Climate Action Network-International
- Date submitted: 28 Oct 2011
- Stakeholder type: Major Group
- Name: Climate Action Network-International
- Submission Document: Download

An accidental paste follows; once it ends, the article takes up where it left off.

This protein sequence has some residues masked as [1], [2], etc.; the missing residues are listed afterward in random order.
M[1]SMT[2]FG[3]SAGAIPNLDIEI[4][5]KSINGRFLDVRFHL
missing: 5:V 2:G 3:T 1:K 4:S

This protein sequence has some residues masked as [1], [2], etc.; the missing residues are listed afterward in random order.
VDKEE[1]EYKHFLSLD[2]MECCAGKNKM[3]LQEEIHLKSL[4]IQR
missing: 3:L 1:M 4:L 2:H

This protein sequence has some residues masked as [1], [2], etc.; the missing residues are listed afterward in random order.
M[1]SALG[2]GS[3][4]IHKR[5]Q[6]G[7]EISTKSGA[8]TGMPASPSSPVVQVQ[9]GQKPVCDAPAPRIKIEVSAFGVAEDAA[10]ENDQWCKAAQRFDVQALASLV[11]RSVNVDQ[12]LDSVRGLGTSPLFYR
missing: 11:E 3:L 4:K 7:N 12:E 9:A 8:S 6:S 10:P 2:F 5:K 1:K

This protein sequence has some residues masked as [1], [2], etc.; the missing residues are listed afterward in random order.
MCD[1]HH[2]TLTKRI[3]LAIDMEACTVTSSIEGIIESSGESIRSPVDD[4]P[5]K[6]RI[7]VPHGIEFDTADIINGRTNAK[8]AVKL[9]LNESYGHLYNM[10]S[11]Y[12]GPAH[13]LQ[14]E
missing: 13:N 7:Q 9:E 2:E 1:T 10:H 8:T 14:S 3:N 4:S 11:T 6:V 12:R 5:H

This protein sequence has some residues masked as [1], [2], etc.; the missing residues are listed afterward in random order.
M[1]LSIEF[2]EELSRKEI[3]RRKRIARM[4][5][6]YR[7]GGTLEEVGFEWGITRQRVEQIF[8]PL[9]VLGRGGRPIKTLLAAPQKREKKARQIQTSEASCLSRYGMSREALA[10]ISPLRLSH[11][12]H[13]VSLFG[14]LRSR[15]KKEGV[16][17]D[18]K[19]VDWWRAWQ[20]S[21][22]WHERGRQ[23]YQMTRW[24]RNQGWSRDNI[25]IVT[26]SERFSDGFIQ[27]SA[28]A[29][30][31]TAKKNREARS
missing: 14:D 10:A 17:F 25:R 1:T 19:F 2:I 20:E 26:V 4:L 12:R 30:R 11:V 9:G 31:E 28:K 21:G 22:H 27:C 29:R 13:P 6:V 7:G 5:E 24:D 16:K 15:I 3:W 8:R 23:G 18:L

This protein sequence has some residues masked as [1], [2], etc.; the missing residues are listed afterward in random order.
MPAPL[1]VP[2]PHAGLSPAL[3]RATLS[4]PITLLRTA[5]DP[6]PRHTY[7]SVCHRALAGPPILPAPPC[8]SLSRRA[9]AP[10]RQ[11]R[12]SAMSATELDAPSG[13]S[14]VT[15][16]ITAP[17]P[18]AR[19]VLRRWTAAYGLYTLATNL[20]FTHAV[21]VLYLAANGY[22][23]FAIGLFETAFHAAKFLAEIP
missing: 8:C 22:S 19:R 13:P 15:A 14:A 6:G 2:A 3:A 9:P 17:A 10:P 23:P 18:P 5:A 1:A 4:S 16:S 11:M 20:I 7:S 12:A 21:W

Full SubmissionThe changing climate, with its associated impacts on the environment, economies, social welfare and human lives, is one of the strongest indicators of our unsustainable development path, which Rio+20 must address. Rio+20 will be an important opportunity for: ? increasing the overall ambition of political commitments on climate change; ? promoting actions and accountability in areas such as the green economy and post-MDG framework that are inseparable from climate change; ? strengthening sustainable development governance structures to include stronger implementation, compliance and enforcement mechanisms including strengthening transparency, citizen engagement and accountability (reflected in Principle 10 of the Rio Declaration) mechanisms at the national, regional and international levels; ? strengthening international governance structures to include stronger implementation, compliance and enforcement mechanisms ? governments, businesses and civil society to agree to practical steps at the local, national and global level that address climate change (both mitigation and adaptation); ? ensure that principles of fairness and equity ? based on the original 1992 Rio Earth Summit declaration of ?common but differentiated responsibilities? (CBDR) ? are central to sustainable development. 1. Increasing political will and ambition: At Rio, countries must raise their ambition, including developing science based commitments, increased emissions reduction targets and financial commitments, equitable effort sharing, and robust implementation. With political leaders in Rio, this is a key opportunity to raise the overall political will for greater action on climate change. Heads of state and political leaders should come to Rio prepared to: ? Assess 20 years of progress since Rio ?92 and take stock of existing greenhouse gas reduction commitments and adaptation efforts, and raise their ambition taking into account the principles of CBDR ? Elaborate national and sub national action plans that substantially improve governance ? overseeing progress and supporting implementation ? of sustainable development objectives. ? Ensure the flow of substantial, predictable climate finance beyond 2012 and well above the pledged $100 billion per year by 2020. ? Reform of the UN environmental agencies that strengthen the governance system that delivers an ?environment for development?. Sustainable development needs a global authority on the environment and stronger implementation, compliance and enforcement mechanisms. 2. A fair green economy: At Rio+20, a clear definition of a fair green economy should be developed, which would exclude false solutions with which we can all work and hold governments to account to at Rio. A fair green economy must balance between the ecological, economic and social aspects of the sustainable development model. It should include decent green jobs, addressing consumption issues, ending unsustainable practices, fair transition, and be judged by alternative indicators to GDP, such as those based on rights and social justice. A green economy must address: 1. Empowering workers with access to green jobs: targets and resources for capacity building, green technologies, operational level implementation and training. 2. A transition to a 100% renewable energy and energy efficient economy 3. Equity must be at the heart of the green economy, ensuring the right to development for developing countries while meeting green objectives. 4. Protection of natural capital and biodiversity 5. Address change in production-consumption patterns as the current patterns lead to unsustainable use of natural capital and increasing greenhouse gases emissions. 6. Full participation and consent of communities affected by development projects; and stewardship of natural resources and biodiversity by local communities. Specific demands for Rio+20: ? Commit to clean energy: A key element of a green economy is a clear definition and short to medium-term actions towards clean energy sources. Energy targets put forward by the UN, while not sufficiently addressing these concerns, can guide local and national-level action on ramping up renewable energy and energy efficiency deployment. In CAN's view, countries should aim to reach the following global targets ideally by 2020, and by 2030 (as UNIDO has put forward) at the latest: o 30% of energy use from renewables; o 40% decrease in energy intensity, and o Universal access to modern energy services and ending energy poverty: clean, reliable and affordable energy services for cooking and heating, lighting, communications and productive uses. ? Remove fossil fuel subsidies and perverse incentives: accelerate the phase out of subsidies in line with the G20 commitment, redirecting revenues to those in need and to support renewable energy and energy efficiency programmes. ? Ensure the formulation of Low-Carbon development Strategies (LCDSs): The development of LCDSs is crucial to ensure the smooth transition to a fair and green economy that secures green jobs and equity based on national circumstances. Governments must agree in Rio+20 on establishing national institutional arrangements and modalities for the formulation of these plans. The plans should include decadal targets between now and 2050 that outline the GHG emission trajectory that each country will take in each major sector, as well as policies and measures needed to achieve these targets. ? Develop a UN-level mechanism or capacity to ensure that emerging technologies relevant to green economies receive prior assessment to ensure they are truly socially and environmentally sustainable in order to avoid resources being diverted into ?false solutions?. 3. New finance: Financing for a green economy is crucial, and governments must identify new sources of finance for these purposes, and ensure funds targeted for specific outcomes, including climate, biodiversity protection and development aid. In particular, Rio+20 should address: Innovative sources: In addition to budgetary contributions, there is a need for supplementary sources of long-term finance to meet the financing requirements for climate action. As shown by the UN AGF report a range of innovative sources (such as the Financial Transaction Taxes and Special Drawing Rights) can be use to generate the revenues as well as address the need to cut emissions from shipping and aviation. Uses: Forests, mitigation, adaptation, biodiversity conservation (protected areas/marine protected areas- key to boost ecosystem resilience in face of climate change) all must be prioritized for future funding allocation. This should specifically include development models that are sustainable and community-driven such as decentralized water and energy solutions that strengthen resilience to climate change. Governance: Governments must show a clear commitment to improved governance of funds related to climate change and a green economy. The role of international financial institutions generally (including all the multi-lateral development banks and export credit agencies), the UN, bilateral should be carefully evaluated. Engagement of civil society organizations as active observers (or greater) both in the decision-making process and also in monitoring on how the fund can be accessed should be explicitly confirmed. On climate in particular, the Green Climate Fund (GCF) must play a transformational role both in the way it is governed and operates and in terms of the adaptation and mitigation outcomes it achieves. It should accelerate the shift to low-carbon and climate resilient development pathways by scaling-up resource flows for ambitious and effective climate-related policies and actions in accordance with country-led strategies, and it should incentivise strategic objectives and the achievement of overall national development strategies and the production of development cobenefits. It is vital that civil society and other stakeholders be full partners, both at the international and national level, in determining the way in which the GCF will finance climate action. The role of the World Bank as a trustee should be limited to holding the financial assets of the Green Climate Fund, maintaining appropriate financial records, and preparing financial statements and other reports required by the Board of the Green Climate Fund, in accordance with international fiduciary standards. 4. Forests and REDD REDD+ should not be negotiated at Rio + 20 but governments should set an overall goal for halting deforestation in developing countries. We envisage an objective along the following lines: ? All Parties shall collectively aim to reduce greenhouse gas emissions from deforestation and forest degradation of natural forests in developing countries, with the objective of stopping deforestation and degradation of natural forests and related emissions completely, by 2020. For the conservation of existing carbon stocks, enhancement of carbon stocks and sustainable management of forests a second objective could be: ? All Parties shall collectively aim to conserve existing natural and modified natural forests by 2020, ceasing conversion and instead restoring degraded natural forests. In addition, all parties should undertake the sustainable management of forests and enhance forest carbon stocks. Safeguards for land-use changes and forestry activities should be fully implemented. In particular, the following already agreed safeguards should be promoted and supported: ? Respect for the knowledge and rights of indigenous peoples and members of local communities, by taking into account relevant international obligations, national circumstances and laws; ? Actions should be consistent with the conservation of natural forests and biological diversity, ensuring that actions are not used for the conversion of natural forests, but are instead used to incentivize the protection and conservation of natural forests and their Ecosystem services, and to enhance other social and environmental benefits. 5. Sustainable Agriculture and Food Security The importance of agriculture ? Global food production is threatened by climate change. Smallholder farmers produce the majority of the world?s food, and they are extremely vulnerable to climate change, therefore food security of the majority of the world?s population is threatened. ? Globally, agricultural activities associated with intensive high input industrialized agriculture, contribute a significant percentage of greenhouse gas emissions. Policy goals ? Thus, to the greatest extent possible, policies at all levels should be designed and implemented to meet four goals: 1. Sustainably reduce emissions from the agricultural sector; 2. Reduce emissions from the conversion of other land to agriculture; 3. Maintain or increase the security of food supplies; 4. Enable small-scale food providers and other vulnerable populations to become more resilient to climate change. Guiding principles Countries agreed in the United Nations Framework Convention on Climate Change (UNFCCC) to prevent dangerous climate change: to allow ecosystems to adapt naturally to climate change, to ensure that food production is not threatened and to enable economic development to proceed in a sustainable manner. These agreements require adherence to the following principles in order to be effective: ? In order for small scale farmers to be able to adapt and to build their adaptive capacity, they must be enabled to practice farming systems that are resilient to long term climate change, biodiverse and that strengthen the ecosystems of which they are part. This form of agroecological smallholder farming and other forms of sustainable, ecological and climate resilient food production should be promoted. ? Climate policies that encompass agriculture must include safeguards that protect and promote biodiversity, equitable access to resources, food security, the right to food, and the rights of indigenous peoples and local populations, while promoting poverty reduction and climate adaptation. ? Systems of biodiverse and resilient agriculture need to be developed, demonstrated, tested, and implemented to transform many currently unsustainable agricultural systems into ones that improve the health of ecosystems, communities, and cultures, even in the face of a changing climate. In the context of food security and sovereignty threatened by climate change, re-establishing global principles for governance of fisheries is crucial, since depletion of fishing stocks, unsustainable fishing and overcapacity of world?s fishing fleet will soon impact upon food security in addition to climate impacts on the marine ecosystem.